Yes, it’s been years, actually - decades, since you had the power to humiliate me and make me feel inferior. I’m not sure why you felt the need ….well, now I think I know, but back then, I didn’t. All I knew then was that no matter what I did to try to ‘please’ you, I would end up feeling horrible. I would cry. I would think up ways to not be your target. I gave you my best snacks/lunch – both when you demanded them and even when you didn’t, because it would look like a favour I was able to bestow, which gave ME that good feeling you get when you do something nice for someone. In reality, I was trying to buy your good graces. I did whatever you wanted me to do, in order to not be insulted and made fun of, even if it went against my values, because I felt that was the only way to survive. It rarely worked. I was selling my soul to the devil – I couldn’t have termed it that way then, but I had that understanding. Most of this happened in elementary school. When we went to high school, you tried to do it there too, but – there was a much bigger population and I found my niche and it didn’t include you, so I was able to dodge your bullets. But ohhh- you tried – over and over again. And since, we’ve grown up and made lives for ourselves. And – you are an employee of my school board now – not as a teacher, but in another capacity. And I’ve run into you a few times in the past 20-some-odd years, most recently yesterday at our PA day. And I really wonder if you remember what you did. I really wonder if you feel the same way now about yourself? About me? I have forgiven you, but I have not forgotten -  and for me, you will always carry that aura of a not-so-nice-person.

I write this as something of a catharsis and as a thought-provoker for anyone reading – how do YOU want to be remembered? Is there an apology you need to speak? It is never too late to say sorry, I messed up. On the other side – does someone need to know s/he hurt you so that s/he can apologize? Life, as we all know, is short!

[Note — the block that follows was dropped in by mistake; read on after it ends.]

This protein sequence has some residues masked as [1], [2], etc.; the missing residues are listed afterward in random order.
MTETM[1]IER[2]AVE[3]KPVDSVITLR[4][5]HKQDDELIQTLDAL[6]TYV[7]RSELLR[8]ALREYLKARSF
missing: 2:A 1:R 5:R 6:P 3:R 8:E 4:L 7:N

Tuesday, 17 November 2015

Week 10: Mirrors

            De Castelle’s (2012) chapter in the course text comes off as a soapbox rant. She covers a brief history of gamer-designed avatars and user interactions (as avatars) in virtual worlds. Her chapter discusses “troubling issues of agency and accountability in the design and use of these environments”. I think she is suggestion that as people redesign and reconfigure themselves as players or participants in virtual environment that have no policing or laws, they are in danger of losing or adversely altering their sense of global citizenship. And that this will translate to their “real” lives – the abandonment of civility and global empathy. She states: “the virtual transforms the real, materially, politically, not just semantically.” (p. 213)

            I would counter that these virtual worlds allow people to escape their reality for a time. Similar to costume parties, Halloween and dressing up play from Kindergarten days. People have often found the escapism of being someone else, attractive for the respite it gives from every day worries.

            De Castelle points out that being proficient in a game gives one credibility in discussing gamer research – which makes sense. Being a king or super-warrior in a game and then devising a country’s defense strategy because of that experience and designation, well THAT would be a problem!